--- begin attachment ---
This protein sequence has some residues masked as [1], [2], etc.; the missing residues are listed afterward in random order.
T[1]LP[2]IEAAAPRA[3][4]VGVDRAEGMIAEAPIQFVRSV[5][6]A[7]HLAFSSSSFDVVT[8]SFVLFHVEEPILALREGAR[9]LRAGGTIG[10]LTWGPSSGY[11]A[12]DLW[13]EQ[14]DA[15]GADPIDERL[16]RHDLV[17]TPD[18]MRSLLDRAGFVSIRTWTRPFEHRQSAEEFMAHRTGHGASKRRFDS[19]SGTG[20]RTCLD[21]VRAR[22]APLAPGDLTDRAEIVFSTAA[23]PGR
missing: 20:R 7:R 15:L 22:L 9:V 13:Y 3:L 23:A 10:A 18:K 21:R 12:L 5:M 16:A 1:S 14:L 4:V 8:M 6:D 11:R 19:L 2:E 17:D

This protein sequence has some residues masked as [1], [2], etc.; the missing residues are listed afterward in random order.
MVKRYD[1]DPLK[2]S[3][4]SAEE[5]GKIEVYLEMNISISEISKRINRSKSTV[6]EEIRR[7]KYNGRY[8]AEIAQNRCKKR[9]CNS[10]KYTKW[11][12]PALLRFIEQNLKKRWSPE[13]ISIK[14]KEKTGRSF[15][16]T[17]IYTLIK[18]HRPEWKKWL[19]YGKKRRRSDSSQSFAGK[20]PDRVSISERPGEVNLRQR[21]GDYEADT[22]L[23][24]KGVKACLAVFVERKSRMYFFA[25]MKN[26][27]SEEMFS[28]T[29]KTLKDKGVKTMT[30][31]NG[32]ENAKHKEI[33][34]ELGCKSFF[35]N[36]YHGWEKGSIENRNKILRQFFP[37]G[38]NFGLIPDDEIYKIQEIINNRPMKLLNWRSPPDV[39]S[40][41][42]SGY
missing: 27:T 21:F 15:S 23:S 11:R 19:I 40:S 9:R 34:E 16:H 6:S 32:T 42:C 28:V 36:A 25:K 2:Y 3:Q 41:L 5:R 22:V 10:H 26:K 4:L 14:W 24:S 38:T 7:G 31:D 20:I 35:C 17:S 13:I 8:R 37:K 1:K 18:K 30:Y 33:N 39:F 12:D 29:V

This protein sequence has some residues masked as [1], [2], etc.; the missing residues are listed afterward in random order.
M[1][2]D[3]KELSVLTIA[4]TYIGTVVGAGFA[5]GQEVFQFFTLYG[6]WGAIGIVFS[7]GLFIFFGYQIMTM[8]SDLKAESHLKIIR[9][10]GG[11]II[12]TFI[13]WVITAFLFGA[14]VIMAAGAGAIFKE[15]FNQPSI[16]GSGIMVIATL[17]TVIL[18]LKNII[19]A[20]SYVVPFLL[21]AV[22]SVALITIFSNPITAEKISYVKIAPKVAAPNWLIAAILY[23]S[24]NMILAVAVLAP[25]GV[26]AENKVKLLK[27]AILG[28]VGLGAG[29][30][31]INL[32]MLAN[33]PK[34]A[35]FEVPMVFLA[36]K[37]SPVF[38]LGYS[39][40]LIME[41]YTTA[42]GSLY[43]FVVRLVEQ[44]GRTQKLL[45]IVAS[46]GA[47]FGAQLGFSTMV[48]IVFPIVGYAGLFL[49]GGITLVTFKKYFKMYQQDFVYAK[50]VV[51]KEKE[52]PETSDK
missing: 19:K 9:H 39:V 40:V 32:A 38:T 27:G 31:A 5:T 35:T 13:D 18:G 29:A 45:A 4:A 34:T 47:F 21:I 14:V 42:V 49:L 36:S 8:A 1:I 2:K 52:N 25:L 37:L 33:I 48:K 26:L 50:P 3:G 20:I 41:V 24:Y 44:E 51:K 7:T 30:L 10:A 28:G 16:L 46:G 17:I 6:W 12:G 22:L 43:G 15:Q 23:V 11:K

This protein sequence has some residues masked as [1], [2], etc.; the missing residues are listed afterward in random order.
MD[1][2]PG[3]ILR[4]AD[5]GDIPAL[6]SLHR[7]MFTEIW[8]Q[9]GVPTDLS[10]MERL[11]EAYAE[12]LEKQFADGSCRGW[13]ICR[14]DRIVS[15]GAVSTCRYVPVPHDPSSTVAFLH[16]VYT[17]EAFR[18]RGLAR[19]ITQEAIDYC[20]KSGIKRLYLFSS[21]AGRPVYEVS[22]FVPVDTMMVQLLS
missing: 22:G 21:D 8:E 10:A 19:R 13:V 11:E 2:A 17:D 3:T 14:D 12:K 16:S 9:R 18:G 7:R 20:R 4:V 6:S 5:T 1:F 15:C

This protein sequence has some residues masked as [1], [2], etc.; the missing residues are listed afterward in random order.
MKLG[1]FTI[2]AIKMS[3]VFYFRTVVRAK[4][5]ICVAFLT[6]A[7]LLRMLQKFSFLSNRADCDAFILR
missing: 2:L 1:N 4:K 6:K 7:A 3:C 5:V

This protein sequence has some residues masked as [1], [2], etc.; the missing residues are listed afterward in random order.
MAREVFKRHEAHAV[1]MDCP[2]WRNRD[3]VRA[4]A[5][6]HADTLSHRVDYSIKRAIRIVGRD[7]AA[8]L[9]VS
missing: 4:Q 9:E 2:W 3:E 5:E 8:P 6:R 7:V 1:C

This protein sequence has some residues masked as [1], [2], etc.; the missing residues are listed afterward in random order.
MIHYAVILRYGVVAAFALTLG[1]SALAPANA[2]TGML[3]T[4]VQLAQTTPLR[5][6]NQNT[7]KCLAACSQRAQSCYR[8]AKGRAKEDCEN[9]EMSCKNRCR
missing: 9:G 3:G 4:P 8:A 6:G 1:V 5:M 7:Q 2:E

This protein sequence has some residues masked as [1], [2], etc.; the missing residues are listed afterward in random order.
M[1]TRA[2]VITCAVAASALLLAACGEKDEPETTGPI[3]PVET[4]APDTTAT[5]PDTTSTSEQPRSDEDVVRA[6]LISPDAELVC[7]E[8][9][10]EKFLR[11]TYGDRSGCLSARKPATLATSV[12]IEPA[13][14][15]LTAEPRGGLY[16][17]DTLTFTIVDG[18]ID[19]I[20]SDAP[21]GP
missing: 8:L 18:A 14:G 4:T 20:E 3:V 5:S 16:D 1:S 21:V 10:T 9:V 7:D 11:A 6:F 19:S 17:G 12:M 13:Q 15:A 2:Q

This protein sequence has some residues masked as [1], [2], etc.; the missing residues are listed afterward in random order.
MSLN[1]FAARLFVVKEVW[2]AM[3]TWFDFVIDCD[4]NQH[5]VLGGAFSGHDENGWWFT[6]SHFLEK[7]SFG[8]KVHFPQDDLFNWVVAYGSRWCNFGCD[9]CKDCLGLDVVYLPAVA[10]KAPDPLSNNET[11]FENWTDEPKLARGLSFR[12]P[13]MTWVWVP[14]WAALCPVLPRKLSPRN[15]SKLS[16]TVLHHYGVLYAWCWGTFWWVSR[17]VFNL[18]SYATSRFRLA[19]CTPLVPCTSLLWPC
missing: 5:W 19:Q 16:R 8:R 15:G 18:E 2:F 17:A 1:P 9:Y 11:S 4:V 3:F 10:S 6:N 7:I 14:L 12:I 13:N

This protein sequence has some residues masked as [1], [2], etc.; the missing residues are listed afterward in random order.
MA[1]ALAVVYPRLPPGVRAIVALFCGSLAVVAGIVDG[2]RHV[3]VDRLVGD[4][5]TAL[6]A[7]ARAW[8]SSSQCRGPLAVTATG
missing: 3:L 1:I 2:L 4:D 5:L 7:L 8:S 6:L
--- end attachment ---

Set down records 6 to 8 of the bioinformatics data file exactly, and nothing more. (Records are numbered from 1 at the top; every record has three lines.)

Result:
This protein sequence has some residues masked as [1], [2], etc.; the missing residues are listed afterward in random order.
MAREVFKRHEAHAV[1]MDCP[2]WRNRD[3]VRA[4]A[5][6]HADTLSHRVDYSIKRAIRIVGRD[7]AA[8]L[9]VS
missing: 4:Q 9:E 2:W 3:E 5:E 8:P 6:R 7:V 1:C

This protein sequence has some residues masked as [1], [2], etc.; the missing residues are listed afterward in random order.
MIHYAVILRYGVVAAFALTLG[1]SALAPANA[2]TGML[3]T[4]VQLAQTTPLR[5][6]NQNT[7]KCLAACSQRAQSCYR[8]AKGRAKEDCEN[9]EMSCKNRCR
missing: 9:G 3:G 4:P 8:A 6:G 1:V 5:M 7:Q 2:E

This protein sequence has some residues masked as [1], [2], etc.; the missing residues are listed afterward in random order.
M[1]TRA[2]VITCAVAASALLLAACGEKDEPETTGPI[3]PVET[4]APDTTAT[5]PDTTSTSEQPRSDEDVVRA[6]LISPDAELVC[7]E[8][9][10]EKFLR[11]TYGDRSGCLSARKPATLATSV[12]IEPA[13][14][15]LTAEPRGGLY[16][17]DTLTFTIVDG[18]ID[19]I[20]SDAP[21]GP
missing: 8:L 18:A 14:G 4:T 20:E 3:V 5:S 16:D 1:S 21:V 10:T 9:V 7:D 11:A 6:F 19:S 17:G 12:M 13:Q 15:A 2:Q